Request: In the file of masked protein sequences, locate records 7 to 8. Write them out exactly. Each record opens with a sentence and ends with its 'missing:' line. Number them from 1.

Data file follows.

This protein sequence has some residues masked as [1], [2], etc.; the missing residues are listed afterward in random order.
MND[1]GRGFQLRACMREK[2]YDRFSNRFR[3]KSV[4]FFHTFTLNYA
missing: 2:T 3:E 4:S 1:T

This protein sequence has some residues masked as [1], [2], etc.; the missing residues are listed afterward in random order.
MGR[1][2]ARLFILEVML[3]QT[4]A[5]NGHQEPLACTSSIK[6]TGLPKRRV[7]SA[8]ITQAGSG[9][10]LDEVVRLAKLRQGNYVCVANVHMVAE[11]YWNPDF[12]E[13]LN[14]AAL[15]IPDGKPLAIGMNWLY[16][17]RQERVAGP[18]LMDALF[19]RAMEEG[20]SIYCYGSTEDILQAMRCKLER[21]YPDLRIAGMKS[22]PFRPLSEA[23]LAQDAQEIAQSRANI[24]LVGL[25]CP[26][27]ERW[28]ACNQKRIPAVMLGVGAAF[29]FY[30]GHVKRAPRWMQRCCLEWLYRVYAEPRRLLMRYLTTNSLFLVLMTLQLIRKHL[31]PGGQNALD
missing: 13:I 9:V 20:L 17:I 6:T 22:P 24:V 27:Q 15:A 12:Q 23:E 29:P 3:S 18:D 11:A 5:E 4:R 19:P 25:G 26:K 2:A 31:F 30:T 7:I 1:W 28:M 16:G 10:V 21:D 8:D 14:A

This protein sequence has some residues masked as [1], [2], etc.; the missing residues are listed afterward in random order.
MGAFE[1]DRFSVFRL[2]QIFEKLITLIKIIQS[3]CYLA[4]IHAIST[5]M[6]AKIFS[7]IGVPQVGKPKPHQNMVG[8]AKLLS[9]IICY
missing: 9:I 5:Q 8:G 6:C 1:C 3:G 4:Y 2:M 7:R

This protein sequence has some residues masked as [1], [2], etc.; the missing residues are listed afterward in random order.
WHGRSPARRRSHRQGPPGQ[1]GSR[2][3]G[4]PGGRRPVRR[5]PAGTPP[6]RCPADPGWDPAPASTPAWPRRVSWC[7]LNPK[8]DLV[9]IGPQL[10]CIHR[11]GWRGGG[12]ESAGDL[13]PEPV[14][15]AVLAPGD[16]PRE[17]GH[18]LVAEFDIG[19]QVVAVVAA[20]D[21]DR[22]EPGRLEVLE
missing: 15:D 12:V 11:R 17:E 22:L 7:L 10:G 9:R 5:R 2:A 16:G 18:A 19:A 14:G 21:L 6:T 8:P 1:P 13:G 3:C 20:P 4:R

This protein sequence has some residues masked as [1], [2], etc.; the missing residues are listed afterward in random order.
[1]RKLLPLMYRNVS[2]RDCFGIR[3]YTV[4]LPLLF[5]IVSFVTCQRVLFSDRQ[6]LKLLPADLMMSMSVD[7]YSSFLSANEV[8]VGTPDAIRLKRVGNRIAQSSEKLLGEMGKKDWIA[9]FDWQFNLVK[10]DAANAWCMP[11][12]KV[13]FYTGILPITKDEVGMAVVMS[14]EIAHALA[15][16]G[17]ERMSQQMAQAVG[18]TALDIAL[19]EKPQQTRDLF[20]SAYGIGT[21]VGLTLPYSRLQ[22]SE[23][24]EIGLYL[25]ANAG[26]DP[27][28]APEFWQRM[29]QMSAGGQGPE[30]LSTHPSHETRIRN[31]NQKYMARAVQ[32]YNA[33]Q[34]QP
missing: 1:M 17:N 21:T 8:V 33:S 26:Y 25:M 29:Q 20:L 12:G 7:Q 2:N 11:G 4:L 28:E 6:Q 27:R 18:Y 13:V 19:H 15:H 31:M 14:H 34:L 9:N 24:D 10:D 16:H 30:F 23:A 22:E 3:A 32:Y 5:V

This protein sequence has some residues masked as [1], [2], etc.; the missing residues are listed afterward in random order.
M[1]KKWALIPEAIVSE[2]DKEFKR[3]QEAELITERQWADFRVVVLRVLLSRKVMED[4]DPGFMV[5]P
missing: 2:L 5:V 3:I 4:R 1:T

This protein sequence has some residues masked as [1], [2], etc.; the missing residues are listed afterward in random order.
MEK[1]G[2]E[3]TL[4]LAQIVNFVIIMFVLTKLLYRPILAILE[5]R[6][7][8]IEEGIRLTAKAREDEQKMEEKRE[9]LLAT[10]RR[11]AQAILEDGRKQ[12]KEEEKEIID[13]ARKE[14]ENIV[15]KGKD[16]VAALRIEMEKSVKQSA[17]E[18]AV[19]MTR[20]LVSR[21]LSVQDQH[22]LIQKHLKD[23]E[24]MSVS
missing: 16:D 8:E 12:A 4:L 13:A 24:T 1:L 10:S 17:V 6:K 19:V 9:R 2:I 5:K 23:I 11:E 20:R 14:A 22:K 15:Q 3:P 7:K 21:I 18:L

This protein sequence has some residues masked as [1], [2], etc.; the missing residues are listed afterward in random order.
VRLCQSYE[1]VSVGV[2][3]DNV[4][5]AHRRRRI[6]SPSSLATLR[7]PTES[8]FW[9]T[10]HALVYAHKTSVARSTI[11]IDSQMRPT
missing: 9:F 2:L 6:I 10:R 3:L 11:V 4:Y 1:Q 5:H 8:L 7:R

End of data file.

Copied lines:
This protein sequence has some residues masked as [1], [2], etc.; the missing residues are listed afterward in random order.
MEK[1]G[2]E[3]TL[4]LAQIVNFVIIMFVLTKLLYRPILAILE[5]R[6][7][8]IEEGIRLTAKAREDEQKMEEKRE[9]LLAT[10]RR[11]AQAILEDGRKQ[12]KEEEKEIID[13]ARKE[14]ENIV[15]KGKD[16]VAALRIEMEKSVKQSA[17]E[18]AV[19]MTR[20]LVSR[21]LSVQDQH[22]LIQKHLKD[23]E[24]MSVS
missing: 16:D 8:E 12:A 4:L 13:A 24:T 1:L 10:S 17:V 6:K 19:V 9:R 2:I 5:K 23:I 11:E 20:R 14:A 22:K 15:Q 3:P 7:K 21:I 18:L

This protein sequence has some residues masked as [1], [2], etc.; the missing residues are listed afterward in random order.
VRLCQSYE[1]VSVGV[2][3]DNV[4][5]AHRRRRI[6]SPSSLATLR[7]PTES[8]FW[9]T[10]HALVYAHKTSVARSTI[11]IDSQMRPT
missing: 9:F 2:L 6:I 10:R 3:L 11:V 4:Y 1:Q 5:H 8:L 7:R